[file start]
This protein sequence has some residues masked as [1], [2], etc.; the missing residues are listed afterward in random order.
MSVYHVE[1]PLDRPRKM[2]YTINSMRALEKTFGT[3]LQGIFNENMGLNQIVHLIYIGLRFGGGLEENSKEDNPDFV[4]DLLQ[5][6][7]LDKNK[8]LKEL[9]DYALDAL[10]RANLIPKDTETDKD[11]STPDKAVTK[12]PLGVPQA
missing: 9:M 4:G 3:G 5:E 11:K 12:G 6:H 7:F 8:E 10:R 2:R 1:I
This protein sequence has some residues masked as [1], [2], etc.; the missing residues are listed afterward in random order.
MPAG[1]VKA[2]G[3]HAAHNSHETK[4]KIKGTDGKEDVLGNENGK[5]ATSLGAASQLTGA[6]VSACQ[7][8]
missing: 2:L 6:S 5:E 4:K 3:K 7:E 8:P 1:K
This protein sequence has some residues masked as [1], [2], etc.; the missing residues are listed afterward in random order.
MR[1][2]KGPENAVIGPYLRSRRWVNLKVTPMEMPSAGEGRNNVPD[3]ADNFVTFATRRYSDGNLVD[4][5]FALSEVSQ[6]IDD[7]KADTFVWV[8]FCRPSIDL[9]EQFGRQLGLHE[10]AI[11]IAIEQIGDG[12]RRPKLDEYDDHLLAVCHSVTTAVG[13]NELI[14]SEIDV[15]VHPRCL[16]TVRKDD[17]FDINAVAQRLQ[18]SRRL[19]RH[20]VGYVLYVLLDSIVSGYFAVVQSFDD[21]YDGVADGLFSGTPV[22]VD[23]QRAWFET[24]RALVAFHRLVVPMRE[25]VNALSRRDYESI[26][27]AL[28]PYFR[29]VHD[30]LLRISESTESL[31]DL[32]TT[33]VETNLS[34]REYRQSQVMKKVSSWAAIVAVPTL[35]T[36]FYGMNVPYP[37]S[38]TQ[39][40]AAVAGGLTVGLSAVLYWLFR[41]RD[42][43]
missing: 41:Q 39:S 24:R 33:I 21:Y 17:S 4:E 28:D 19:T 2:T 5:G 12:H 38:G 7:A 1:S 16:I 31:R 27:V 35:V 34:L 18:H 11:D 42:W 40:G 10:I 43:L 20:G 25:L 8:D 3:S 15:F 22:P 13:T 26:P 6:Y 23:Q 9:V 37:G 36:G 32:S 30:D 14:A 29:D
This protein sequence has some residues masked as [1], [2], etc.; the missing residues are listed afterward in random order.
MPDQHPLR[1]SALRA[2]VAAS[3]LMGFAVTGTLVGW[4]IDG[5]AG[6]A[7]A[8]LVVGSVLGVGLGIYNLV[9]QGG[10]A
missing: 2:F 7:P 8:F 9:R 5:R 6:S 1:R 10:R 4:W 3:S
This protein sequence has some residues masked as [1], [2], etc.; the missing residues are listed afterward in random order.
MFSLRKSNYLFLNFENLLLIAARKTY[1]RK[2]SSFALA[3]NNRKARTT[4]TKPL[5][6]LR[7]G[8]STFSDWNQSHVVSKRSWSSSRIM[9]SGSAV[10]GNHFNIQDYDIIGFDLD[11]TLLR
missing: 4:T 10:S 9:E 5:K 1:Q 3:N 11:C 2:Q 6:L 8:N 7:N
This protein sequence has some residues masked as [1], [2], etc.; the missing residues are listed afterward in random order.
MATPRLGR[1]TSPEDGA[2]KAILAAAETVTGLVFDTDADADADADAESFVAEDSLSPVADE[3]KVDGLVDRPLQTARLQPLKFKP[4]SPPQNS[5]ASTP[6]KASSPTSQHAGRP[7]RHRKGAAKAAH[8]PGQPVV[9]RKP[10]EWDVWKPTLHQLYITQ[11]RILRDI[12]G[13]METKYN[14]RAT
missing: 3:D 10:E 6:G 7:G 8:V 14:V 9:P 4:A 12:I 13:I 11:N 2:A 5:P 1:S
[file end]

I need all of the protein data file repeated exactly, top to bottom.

This protein sequence has some residues masked as [1], [2], etc.; the missing residues are listed afterward in random order.
MSVYHVE[1]PLDRPRKM[2]YTINSMRALEKTFGT[3]LQGIFNENMGLNQIVHLIYIGLRFGGGLEENSKEDNPDFV[4]DLLQ[5][6][7]LDKNK[8]LKEL[9]DYALDAL[10]RANLIPKDTETDKD[11]STPDKAVTK[12]PLGVPQA
missing: 9:M 4:G 3:G 5:E 11:K 12:G 6:H 7:F 8:E 10:R 2:R 1:I
This protein sequence has some residues masked as [1], [2], etc.; the missing residues are listed afterward in random order.
MPAG[1]VKA[2]G[3]HAAHNSHETK[4]KIKGTDGKEDVLGNENGK[5]ATSLGAASQLTGA[6]VSACQ[7][8]
missing: 2:L 6:S 5:E 4:K 3:K 7:E 8:P 1:K
This protein sequence has some residues masked as [1], [2], etc.; the missing residues are listed afterward in random order.
MR[1][2]KGPENAVIGPYLRSRRWVNLKVTPMEMPSAGEGRNNVPD[3]ADNFVTFATRRYSDGNLVD[4][5]FALSEVSQ[6]IDD[7]KADTFVWV[8]FCRPSIDL[9]EQFGRQLGLHE[10]AI[11]IAIEQIGDG[12]RRPKLDEYDDHLLAVCHSVTTAVG[13]NELI[14]SEIDV[15]VHPRCL[16]TVRKDD[17]FDINAVAQRLQ[18]SRRL[19]RH[20]VGYVLYVLLDSIVSGYFAVVQSFDD[21]YDGVADGLFSGTPV[22]VD[23]QRAWFET[24]RALVAFHRLVVPMRE[25]VNALSRRDYESI[26][27]AL[28]PYFR[29]VHD[30]LLRISESTESL[31]DL[32]TT[33]VETNLS[34]REYRQSQVMKKVSSWAAIVAVPTL[35]T[36]FYGMNVPYP[37]S[38]TQ[39][40]AAVAGGLTVGLSAVLYWLFR[41]RD[42][43]
missing: 41:Q 39:S 24:R 33:I 21:Y 17:S 4:E 28:D 19:T 2:T 5:G 12:H 38:G 7:A 1:S 16:I 31:R 27:V 35:V 34:L 18:H 11:D 42:W 40:G 10:I 43:L 20:G 25:L 8:D 3:S 15:F 22:P 13:T 26:P 6:Y 23:Q 9:V 37:G 36:G 32:S 30:D 14:A 29:D
This protein sequence has some residues masked as [1], [2], etc.; the missing residues are listed afterward in random order.
MPDQHPLR[1]SALRA[2]VAAS[3]LMGFAVTGTLVGW[4]IDG[5]AG[6]A[7]A[8]LVVGSVLGVGLGIYNLV[9]QGG[10]A
missing: 2:F 7:P 8:F 9:R 5:R 6:S 1:R 10:R 4:W 3:S
This protein sequence has some residues masked as [1], [2], etc.; the missing residues are listed afterward in random order.
MFSLRKSNYLFLNFENLLLIAARKTY[1]RK[2]SSFALA[3]NNRKARTT[4]TKPL[5][6]LR[7]G[8]STFSDWNQSHVVSKRSWSSSRIM[9]SGSAV[10]GNHFNIQDYDIIGFDLD[11]TLLR
missing: 4:T 10:S 9:E 5:K 1:Q 3:N 11:C 2:Q 6:L 8:N 7:N
This protein sequence has some residues masked as [1], [2], etc.; the missing residues are listed afterward in random order.
MATPRLGR[1]TSPEDGA[2]KAILAAAETVTGLVFDTDADADADADAESFVAEDSLSPVADE[3]KVDGLVDRPLQTARLQPLKFKP[4]SPPQNS[5]ASTP[6]KASSPTSQHAGRP[7]RHRKGAAKAAH[8]PGQPVV[9]RKP[10]EWDVWKPTLHQLYITQ[11]RILRDI[12]G[13]METKYN[14]RAT
missing: 3:D 10:E 6:G 7:G 8:V 14:V 9:P 4:A 12:I 13:I 11:N 2:A 5:P 1:S